As we increase the threshold, the average total score increases and the correlation decreases. The following figure shows the results.

At Representative College, where the average total SAT is near 1000, test scores are strongly correlated. At Elite University, where the average is over 1400, the correlation is moderately negative.

Secondtier College

But at a college that is selective but not elite, the effect might be even stronger than that. Suppose at Secondtier College (it’s pronounced “seh con’ tee ay'”), a student with a total score of 1220 or more is admitted, but a student with 1320 or more is likely to go somewhere else.

In that case, the average total score would be about 1260. So, based on the parameter sweep in the previous section, we would expect a weak positive correlation, but the correlation is actually strongly negative, about -0.8! The following picture shows why.

At Secondtier, if you meet a student who got a 690 on the math test, about one standard deviation above the mean, you should expect them to get a 580 on the verbal test, on average. That’s a remarkable effect.


Among the students at a given college or university, verbal skills and math skills might be strongly correlated, anti-correlated, or uncorrelated, depending on how the students are selected. This is an example of Berkson’s paradox.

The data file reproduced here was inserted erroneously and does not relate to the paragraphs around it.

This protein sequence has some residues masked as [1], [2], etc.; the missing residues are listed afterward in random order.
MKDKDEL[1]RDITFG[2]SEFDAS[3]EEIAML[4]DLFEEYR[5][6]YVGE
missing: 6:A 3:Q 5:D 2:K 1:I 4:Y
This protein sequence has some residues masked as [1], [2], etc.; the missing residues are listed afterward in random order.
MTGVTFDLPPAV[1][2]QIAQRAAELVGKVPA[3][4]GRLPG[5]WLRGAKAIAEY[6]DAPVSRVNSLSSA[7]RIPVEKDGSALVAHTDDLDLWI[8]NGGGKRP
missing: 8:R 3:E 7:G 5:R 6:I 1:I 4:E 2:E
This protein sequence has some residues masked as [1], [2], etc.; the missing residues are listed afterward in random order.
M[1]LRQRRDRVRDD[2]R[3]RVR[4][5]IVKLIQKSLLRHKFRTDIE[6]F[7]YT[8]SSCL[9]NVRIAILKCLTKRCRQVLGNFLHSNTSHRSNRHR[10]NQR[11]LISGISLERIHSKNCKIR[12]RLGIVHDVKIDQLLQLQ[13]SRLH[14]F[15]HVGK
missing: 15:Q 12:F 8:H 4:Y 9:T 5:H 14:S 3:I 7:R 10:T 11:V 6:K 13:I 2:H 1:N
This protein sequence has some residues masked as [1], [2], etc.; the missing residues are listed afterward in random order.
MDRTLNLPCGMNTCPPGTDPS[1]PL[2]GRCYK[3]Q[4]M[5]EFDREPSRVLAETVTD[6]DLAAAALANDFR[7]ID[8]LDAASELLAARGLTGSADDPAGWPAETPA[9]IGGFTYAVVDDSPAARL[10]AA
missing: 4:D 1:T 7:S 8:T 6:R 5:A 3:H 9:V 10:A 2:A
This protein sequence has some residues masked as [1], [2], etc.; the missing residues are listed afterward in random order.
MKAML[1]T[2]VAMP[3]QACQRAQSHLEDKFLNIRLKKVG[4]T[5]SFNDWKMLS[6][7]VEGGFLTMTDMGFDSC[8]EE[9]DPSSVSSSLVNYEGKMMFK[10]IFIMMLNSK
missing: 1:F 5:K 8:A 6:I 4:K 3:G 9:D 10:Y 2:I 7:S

If you enjoy this kind of veridical paradox, you might like my previous article “The Inspection Paradox Is Everywhere“. And if you like thinking about probability, you might like the second edition of Think Bayes (affiliate link), which will be published by O’Reilly Media later this month.

If you want to see the details of my analysis and run the code, click here to run the notebook on Colab.

Finally, if you have access to standardized test scores at a college or university, and you are willing to compute a few statistics, I would love to compare my results with some real-world data. For students who enrolled, I would need

  • Mean and standard deviation for each section of the SAT or ACT.
  • Correlations between the sections.

The results, if you share them, would appear as a dot on a graph, either labeled or unlabeled at your discretion.